RICHMOND (AP) -- Virginia Attorney General Mark Herring is joining the lawsuit that challenging the state's ban on gay marriage.
"This action won’t change the law, but what is different is the chief legal officer for the state will be coming forward with strong, persuasive legal arguments as to why it’s illegal," Herring said at a Thursday morning news conference.
In a brief filed in U.S. District Court in Norfolk Thursday, Herring said he's studied the ban, says it's unconstitutional and he will no longer defend it in federal lawsuits challenging it.
“I voted for the law in 2006, but my feelings for the law have changed,” he said.
Herring discussed his reasons in challenging the state's position in the case of Bostic v. Rainey, a challenge in federal court to Virginia's ban on marriage rights for same-sex couples.
Herring filed a brief electronically with the federal court in Norfolk, where one of the lawsuits is, notifying the court of the state's change in position in the case filing.
"We'll transmit the appropriate docs to the courts this morning," Kelly told WVEC.com Thursday morning.
"Virginia is fortunate to have an Attorney who understands the meaning of Thomas Jefferson 's words in our Declaration of Independence that "all men are created equal...with certain unalienable rights ... and among these...the pursuit of Happiness," Robert Ruloff, the attorney for the plaintiffs said Thursday. "Hopefully, more states will follow the lead of Virginia, a very conservative state, and understand that Happiness means the right to marry the person if your choice."
The other lawsuit is in Prince William County.
"Because there are other defendants - circuit court clerks in Norfolk and Prince William County - the case will move forward with those parties defending the ban," Kelly added.
The attorney general decided the ban was unconstitutional after a thorough legal review of the matter.
In his brief, he will also place this action in the context of Virginia's longer history in court cases such as this. Kelly said while Virginia has a storied place in the founding of our nation and has contributed to the development of our democracy, it has also been on the wrong side of court cases involving school desegregation, interracial marriage, and state-supported single-sex education.
"He will say today 'It's time for Virginia to be on the right side of the law, and the right side of history,'" Kelly also told WVEC.com.
Virginia has emerged as a critical state in the nationwide fight for gay marriage. The state's shift comes on the heels of recent court rulings in which federal judges struck down gay marriage bans in Utah and Oklahoma.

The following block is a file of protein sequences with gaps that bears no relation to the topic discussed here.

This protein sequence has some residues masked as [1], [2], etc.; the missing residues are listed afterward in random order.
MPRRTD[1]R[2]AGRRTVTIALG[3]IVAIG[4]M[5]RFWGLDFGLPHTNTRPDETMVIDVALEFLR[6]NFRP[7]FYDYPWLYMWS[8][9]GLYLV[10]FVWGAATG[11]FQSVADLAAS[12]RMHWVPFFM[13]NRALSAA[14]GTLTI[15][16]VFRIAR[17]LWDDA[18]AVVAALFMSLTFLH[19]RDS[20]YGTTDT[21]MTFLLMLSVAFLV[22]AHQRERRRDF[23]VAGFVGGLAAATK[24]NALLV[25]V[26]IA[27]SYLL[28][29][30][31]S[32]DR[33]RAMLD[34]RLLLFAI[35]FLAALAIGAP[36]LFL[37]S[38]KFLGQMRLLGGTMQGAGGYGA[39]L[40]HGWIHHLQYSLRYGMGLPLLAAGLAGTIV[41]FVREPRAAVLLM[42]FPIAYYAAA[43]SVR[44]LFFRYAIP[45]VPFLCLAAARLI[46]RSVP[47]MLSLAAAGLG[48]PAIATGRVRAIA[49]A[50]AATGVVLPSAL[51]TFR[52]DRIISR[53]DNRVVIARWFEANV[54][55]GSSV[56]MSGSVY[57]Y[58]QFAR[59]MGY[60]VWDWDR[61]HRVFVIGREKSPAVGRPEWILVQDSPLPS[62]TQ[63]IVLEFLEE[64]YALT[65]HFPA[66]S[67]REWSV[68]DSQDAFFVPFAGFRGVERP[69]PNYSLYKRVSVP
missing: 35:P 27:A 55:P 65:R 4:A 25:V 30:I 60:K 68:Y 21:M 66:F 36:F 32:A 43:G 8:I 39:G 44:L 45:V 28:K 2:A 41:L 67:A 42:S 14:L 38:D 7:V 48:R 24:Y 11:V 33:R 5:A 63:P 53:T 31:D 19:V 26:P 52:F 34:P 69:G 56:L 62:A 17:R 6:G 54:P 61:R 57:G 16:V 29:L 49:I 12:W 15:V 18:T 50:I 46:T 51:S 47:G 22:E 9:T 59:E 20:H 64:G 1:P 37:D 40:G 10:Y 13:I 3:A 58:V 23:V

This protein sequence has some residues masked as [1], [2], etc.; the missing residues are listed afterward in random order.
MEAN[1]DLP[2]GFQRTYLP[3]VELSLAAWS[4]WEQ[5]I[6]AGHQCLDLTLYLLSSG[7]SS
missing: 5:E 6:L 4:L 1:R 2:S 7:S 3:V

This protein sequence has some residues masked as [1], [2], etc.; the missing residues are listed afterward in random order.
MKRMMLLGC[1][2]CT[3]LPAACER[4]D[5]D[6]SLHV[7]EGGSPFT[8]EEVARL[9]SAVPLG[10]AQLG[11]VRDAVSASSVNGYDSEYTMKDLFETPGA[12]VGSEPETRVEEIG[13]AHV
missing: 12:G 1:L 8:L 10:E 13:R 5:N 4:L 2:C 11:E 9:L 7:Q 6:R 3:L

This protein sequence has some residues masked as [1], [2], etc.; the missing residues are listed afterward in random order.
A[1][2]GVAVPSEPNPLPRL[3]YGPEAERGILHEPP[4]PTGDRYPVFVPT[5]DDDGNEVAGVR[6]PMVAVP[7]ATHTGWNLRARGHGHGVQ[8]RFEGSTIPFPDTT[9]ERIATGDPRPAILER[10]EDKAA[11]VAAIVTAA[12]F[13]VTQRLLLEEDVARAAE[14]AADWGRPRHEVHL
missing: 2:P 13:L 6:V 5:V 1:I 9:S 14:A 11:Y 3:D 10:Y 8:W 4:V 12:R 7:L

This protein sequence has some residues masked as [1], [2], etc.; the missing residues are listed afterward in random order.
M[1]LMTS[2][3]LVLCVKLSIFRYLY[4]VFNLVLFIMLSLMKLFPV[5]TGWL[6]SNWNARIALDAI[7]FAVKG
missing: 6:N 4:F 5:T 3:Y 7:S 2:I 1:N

With the election of Gov. Terry McAuliffe and Herring as attorney general, Virginia made a hairpin turn away from the socially conservative officeholders they succeeded, particularly Republican Attorney General Ken Cuccinelli, an activist on social issues such as abortion and gay marriage. Herring had campaigned, in part, on marriage equality, and McAuliffe issued an executive order on inauguration day prohibiting discrimination against state employees who are gay.
Virginia voters approved the same-sex marriage ban 57 percent to 43 percent in 2006. But a Quinnipiac University poll in July found that 50 percent of registered Virginia voters support same-sex marriage, while 43 percent oppose it. The survey's margin of error was plus or minus 3.1 percentage points.
Proponents of striking down the state's ban say the issue resonates in Virginia in particular because of a landmark 1967 U.S. Supreme Court decision involving a Virginia couple and interracial marriage.
Lawyers for George E. Schaefer III, the clerk of the Norfolk Circuit Court, offered the following statement:
As a duly elected official, our client takes seriously his obligation to administer the law as written. During his tenure as Clerk, Mr. Schaefer has distinguished himself by providing superior service to the public and by his adherence to the law. The staff at the Norfolk Circuit Court Clerk’s office treat all members of the public with equal dignity and in strict compliance with all federal, state and local laws. As Clerk, Mr. Schaefer and his staff are not free to vary or depart from those laws regardless of their personal feelings or societal views.
The Plaintiffs in this case are exercising their constitutional right to test the legality of laws which were duly enacted in the Commonwealth of Virginia. Unless those laws are changed, the Clerk may not issue marriage licenses to same sex couples. Indeed, to do otherwise is currently a crime in the Commonwealth.